The causes are more complex than that, however, as an examination of the fuel market demonstrates. I n recent years, both because of anti-pollution regulations and because of its relatively low cost, clean-burning natural gas has become an increasingly popular fuel. In order to protect consumers from the perils of capitalism, however, the Federal Power Commission ( FPC) regulates natural gas pricing. In the 1950'sthe FPC made a vain attempt to regulate individual producers, on a case-by-case basis. Even the federal bureaucracy recognizes some limits on the amount of paperwork which can possibly be handled; therefore, in the 60's, the Commission switched to regulation by geographical area. Even so, the injection of politics into the pricing process resulted in an administrative nightmare. The criterion for setting prices was supposed to be based, not on what the consumer's demand indicated (the market price), but rather on what the political process determined was a "fair" return for the producer, regardless of demand. As a political process, the rate decisions were often challenged in court by one faction or another, who differed on the definition of "fair". The court cases often took several years, and when a previously-set price was eventually ruled "excessive," the producer was ordered to pay huge refunds.
The combined effect of lower than-market prices and the continual threat of court-ordered refunds, needless to say, has had a powerful disincentive effect on the producers' desire to explore and develop new sources of natural gas. At the same time, the lower-than-market prices provided a strong stimulus to demand for natural gas, since as time went on it became a relatively cheaper and cheaper fuel. The final straw was provided by the money market of 1969 and 1970; with interest rates at 9 and 10%, gas producers could frequently earn a much better return on their money by investing it, rather than spending it on bringing in new sources of gas. Thus, fall and winter of 1970 found many of the pipeline companies and utilities unable to buy sufficient gas from the producers- the latter simply were not producing at the old fixed price. It should be pointed out that as of now there is no actual shortage of natural gas supplies; known reserves (i.e., neglecting all probable but unconfirmed sources) are sufficient for many years. It is just that there is no reason for producers to bring it to market at current prices.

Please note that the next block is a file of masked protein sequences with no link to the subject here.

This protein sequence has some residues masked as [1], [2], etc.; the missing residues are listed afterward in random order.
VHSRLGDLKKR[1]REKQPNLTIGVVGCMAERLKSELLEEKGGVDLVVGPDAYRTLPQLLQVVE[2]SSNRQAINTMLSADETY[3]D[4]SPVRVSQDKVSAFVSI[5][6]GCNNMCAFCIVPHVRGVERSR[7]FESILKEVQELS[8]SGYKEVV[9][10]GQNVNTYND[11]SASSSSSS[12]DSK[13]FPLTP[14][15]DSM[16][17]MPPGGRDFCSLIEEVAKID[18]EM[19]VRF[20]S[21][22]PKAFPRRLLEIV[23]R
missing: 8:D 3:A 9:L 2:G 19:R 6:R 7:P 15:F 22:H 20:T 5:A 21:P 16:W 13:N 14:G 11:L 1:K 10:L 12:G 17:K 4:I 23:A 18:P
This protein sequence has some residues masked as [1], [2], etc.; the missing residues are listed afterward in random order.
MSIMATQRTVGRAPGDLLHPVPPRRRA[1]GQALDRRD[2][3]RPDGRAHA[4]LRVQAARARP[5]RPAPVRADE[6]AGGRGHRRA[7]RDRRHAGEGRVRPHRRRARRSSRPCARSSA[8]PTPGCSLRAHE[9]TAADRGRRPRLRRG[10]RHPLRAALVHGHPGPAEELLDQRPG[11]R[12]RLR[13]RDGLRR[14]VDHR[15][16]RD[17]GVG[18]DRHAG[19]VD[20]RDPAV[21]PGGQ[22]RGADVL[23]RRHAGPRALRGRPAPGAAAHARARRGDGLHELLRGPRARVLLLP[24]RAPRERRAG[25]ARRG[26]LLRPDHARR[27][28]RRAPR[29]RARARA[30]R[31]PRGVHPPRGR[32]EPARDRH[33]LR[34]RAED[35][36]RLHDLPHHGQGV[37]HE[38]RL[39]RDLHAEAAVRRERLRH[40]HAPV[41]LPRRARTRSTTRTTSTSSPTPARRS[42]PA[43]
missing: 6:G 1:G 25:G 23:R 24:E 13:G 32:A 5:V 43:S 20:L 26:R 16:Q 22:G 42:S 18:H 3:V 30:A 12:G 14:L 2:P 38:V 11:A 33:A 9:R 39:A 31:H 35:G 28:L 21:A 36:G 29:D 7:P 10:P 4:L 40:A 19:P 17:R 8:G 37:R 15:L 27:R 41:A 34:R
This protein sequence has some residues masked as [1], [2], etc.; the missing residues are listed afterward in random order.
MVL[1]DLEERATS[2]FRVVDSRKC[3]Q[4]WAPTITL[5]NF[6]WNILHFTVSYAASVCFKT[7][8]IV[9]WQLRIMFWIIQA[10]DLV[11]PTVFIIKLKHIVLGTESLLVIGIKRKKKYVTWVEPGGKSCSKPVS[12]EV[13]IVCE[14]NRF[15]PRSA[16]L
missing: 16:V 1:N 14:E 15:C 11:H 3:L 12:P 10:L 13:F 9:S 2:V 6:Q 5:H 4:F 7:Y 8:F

The FPC is finally beginning to bestir itself and admit that something is wrong with its position; it has cautiously proposed exempting small producers from price regulation and has talked about granting large producers a 5 cent per 1000 cu. ft. increase (on new-well gas only). Industry economists estimate that the free-market price would currently be about 10 cents above the current average price of 40 cents per 1000 cu. ft. Thus, the FPC's moves are only a minor step, applying to only a fraction of the market; further, they leave unchanged the basic principle that the government, rather than the market, should determine the price. In that the Commission only invites further shortages. Pipeline companies are taking what few steps they can to obtain more gas.
Several are planning to import liquified natural gas (LNG) from Algeria and Venezuela, although the first small amounts will not be available until late 1971. The price of the imported LNG is expected to be between 65 and 70 cents per 1000 cu. ft. - another indication of how far out of line the current 40 cents price is. Pipeline and utility companies presumably have enough demand for gas to be willing to pay such a price by next winter. If the past is any guide, the shortages will probably be worse by then.